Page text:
Game Music, Reviews

Start 2011 With A Fight: SaGa Battle Track Compilation (Review)

February 11, 2011 | | 4 Comments Share thison Facebook Start 2011 With A Fight: SaGa Battle Track Compilation (Review)on Twitter

Well, Square Enix is certainly looking to have a busy 2011 with several music releases already lined up for January and February. They’ve kicked off the New Year with the SaGa Battle Track Compilation album, featuring battle themes from the original SaGa on the Game Boy up through Romancing SaGA –Minstrel Song-.

Now, I know what you’re thinking. Didn’t we just review the epic SaGa Premium Box that contained all of the battle themes from the entire series? Why, yes, we did. And didn’t we just review several battle theme compilations that also featured music from the SaGa series? Again, yes.

Well, where does that leave this compilation? Find out in our review after the jump.

Actually, that’s all we really need to say about this album. Granted, I know not everyone could afford or cared to buy the Premium Box, so perhaps there’s some value in this collection yet. The battle themes from this series are some of the best in the JRPG world, and some of the most underappreciated, much like the games themselves. However, you’ll notice from browsing the tracklist that it’s in fact very incomplete, being heavier on the early SaGa titles and less so moving forward.

Don’t get me wrong. I still love Nobuo Uematsu’s classic “Battle” from the original SaGa, Kenji Ito’s intense “Lethal Strike” from SaGa II, and anything from Ryuji Sasai from SaGa III. About the SaGa III tracks, however, they seemed to have snuck into the party, as “Gods of Another Dimension” and “Hold Your Tears” are certainly not battle themes. How did that happen?

Kenji Ito’s Romancing SaGa battle themes have an epic flair about them, abandoning the classic JRPG rock formula and going for a more orchestral approach. I appreciate that. “Decisive Battle! Saruin” from the original Romancing SaGa and the funky “Last Battle –T260G-“ are a few of the highlights that appear here. Masashi Hamauzu’s SaGa Frontier battle themes are fantastic, although they skip some of the most memorable ones here (they admittedly did appear on the Battle Track compilations last year). The Asian-influenced “Feldschlacht III” from Romancing SaGa 2 and the flamenco “Battle Theme IV” from Unlimited SaGa are testaments to the unconventional nature of SaGa series battle themes. Ito follows up with more flamenco in “Passionate Rhythm” from Minstrel Song, which actually sounds quite impressive in terms of sound quality compared to the synths used in the other tracks from the game.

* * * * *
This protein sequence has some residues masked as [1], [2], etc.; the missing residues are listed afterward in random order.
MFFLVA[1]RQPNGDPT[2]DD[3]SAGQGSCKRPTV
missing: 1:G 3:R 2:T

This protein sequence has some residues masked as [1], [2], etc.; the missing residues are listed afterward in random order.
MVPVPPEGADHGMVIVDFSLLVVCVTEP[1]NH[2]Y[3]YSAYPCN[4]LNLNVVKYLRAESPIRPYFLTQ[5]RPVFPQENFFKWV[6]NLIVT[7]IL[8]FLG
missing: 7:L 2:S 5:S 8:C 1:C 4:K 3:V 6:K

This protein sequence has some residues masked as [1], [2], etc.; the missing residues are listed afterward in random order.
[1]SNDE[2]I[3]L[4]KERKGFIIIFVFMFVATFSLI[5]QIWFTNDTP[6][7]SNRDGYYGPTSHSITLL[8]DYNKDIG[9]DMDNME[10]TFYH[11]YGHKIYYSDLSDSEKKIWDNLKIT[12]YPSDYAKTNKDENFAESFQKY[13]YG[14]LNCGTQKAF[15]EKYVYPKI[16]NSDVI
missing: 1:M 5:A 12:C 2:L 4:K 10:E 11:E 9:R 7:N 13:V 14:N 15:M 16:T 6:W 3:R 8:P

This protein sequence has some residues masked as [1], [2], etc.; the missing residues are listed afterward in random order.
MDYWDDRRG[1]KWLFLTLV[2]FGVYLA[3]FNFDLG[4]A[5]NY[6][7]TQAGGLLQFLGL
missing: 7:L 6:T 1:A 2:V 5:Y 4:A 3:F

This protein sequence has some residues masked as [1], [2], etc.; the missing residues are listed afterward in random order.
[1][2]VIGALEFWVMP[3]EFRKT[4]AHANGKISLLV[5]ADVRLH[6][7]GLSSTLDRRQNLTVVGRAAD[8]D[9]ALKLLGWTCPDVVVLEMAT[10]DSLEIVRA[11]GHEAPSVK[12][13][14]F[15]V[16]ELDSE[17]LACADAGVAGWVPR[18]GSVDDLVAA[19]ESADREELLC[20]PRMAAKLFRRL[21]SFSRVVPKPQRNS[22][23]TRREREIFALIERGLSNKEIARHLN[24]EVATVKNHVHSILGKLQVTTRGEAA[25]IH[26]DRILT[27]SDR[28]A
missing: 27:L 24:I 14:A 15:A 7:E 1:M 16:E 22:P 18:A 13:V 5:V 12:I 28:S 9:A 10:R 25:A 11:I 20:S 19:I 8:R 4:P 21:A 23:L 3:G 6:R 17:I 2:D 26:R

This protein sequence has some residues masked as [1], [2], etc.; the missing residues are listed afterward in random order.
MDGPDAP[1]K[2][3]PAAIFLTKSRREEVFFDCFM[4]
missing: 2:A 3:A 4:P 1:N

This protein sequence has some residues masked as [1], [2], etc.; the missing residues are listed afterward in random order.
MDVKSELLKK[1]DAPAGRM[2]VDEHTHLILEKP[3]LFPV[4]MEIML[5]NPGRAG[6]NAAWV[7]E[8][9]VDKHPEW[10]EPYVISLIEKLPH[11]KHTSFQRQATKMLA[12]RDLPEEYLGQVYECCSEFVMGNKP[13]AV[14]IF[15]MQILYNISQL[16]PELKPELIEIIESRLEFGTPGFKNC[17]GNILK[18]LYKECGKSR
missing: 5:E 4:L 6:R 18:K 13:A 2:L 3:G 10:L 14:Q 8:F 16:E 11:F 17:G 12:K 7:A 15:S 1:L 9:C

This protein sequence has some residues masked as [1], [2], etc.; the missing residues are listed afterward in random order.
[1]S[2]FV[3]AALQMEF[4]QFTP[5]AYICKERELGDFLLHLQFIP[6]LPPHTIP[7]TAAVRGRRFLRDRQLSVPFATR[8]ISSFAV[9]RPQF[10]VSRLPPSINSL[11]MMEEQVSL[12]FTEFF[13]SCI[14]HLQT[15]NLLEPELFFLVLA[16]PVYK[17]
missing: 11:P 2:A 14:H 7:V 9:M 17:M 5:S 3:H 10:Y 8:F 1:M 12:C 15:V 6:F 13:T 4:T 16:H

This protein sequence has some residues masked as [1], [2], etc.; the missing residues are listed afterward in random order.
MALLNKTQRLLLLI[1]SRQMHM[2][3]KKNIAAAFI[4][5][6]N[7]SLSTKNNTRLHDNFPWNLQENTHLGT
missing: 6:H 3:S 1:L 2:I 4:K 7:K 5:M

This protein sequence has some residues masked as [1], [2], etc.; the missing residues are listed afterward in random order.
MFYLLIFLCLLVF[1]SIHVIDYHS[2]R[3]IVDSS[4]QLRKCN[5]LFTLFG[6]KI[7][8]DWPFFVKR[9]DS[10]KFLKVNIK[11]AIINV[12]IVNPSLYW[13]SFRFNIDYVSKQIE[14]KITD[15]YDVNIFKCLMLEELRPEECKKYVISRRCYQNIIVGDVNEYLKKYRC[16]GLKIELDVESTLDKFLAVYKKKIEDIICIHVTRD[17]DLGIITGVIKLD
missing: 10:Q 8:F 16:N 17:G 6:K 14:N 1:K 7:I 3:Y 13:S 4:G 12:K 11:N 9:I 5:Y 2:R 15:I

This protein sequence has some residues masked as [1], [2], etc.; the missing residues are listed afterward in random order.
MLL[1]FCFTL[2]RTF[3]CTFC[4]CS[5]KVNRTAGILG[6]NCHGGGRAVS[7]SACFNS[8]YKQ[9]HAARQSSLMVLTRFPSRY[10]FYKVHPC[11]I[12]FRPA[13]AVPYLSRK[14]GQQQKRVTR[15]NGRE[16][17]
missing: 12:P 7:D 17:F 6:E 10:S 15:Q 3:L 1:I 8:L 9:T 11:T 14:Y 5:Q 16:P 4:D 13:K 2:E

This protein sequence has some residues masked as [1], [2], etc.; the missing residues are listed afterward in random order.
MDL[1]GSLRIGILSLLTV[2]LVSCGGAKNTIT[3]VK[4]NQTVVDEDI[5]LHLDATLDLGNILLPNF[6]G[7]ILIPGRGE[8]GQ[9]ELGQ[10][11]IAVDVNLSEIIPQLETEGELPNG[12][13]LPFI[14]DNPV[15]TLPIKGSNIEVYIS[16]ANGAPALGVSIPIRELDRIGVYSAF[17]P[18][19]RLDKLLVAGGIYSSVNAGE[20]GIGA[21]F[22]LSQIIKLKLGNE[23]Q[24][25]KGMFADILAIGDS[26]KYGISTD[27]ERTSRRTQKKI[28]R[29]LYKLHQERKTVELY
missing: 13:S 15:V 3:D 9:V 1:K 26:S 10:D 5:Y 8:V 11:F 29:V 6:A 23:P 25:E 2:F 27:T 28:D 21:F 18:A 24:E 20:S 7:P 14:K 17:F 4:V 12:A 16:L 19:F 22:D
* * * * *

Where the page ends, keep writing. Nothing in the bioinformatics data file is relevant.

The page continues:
Oh, and let’s end the album with Uematsu’s battle fanfare from the original SaGa, “Eat the meat,” just for good measure.

The packaging is actually pretty nice. There’s a red film over screenshots from across the series, which is a nice touch. The track list has a game-by-game breakdown, although not much is going on with the booklet. There is a cool 8-bit meat on the obi.

All in all, I have to say that I don’t see the point. Patrick and I had a discussion on our last episode of Original SoundCAST about box sets being incomplete, and along those lines, this compilation is not complete, and therefore, doesn’t serve much of a purpose. They could have at least thrown in an arrangement or two from Mitsuto Suzuki to sweeten the deal. Perhaps they’re promoting the upcoming SaGa III remake soundtrack that we’ll also be reviewing in the coming days, but aside from that, I would recommend this one only if you’re a hardcore fan of the SaGa franchise and didn’t pick up the Premium Box. It’s available at CD Japan ( ) for 2,000 Yen.

What do you make of this kind of release from Square Enix? Do you see the value in the album as is, or do you think they could have done something differently to make it more worthwhile?

Tags: , , , , , , , , , , ,

4 Comments

We like it when you talk to us

Add your comment below and subscribe to this conversation here. Spam will be moderated.

:

:

Make it fancy?

« Next Post

Previous Post »

More like this Post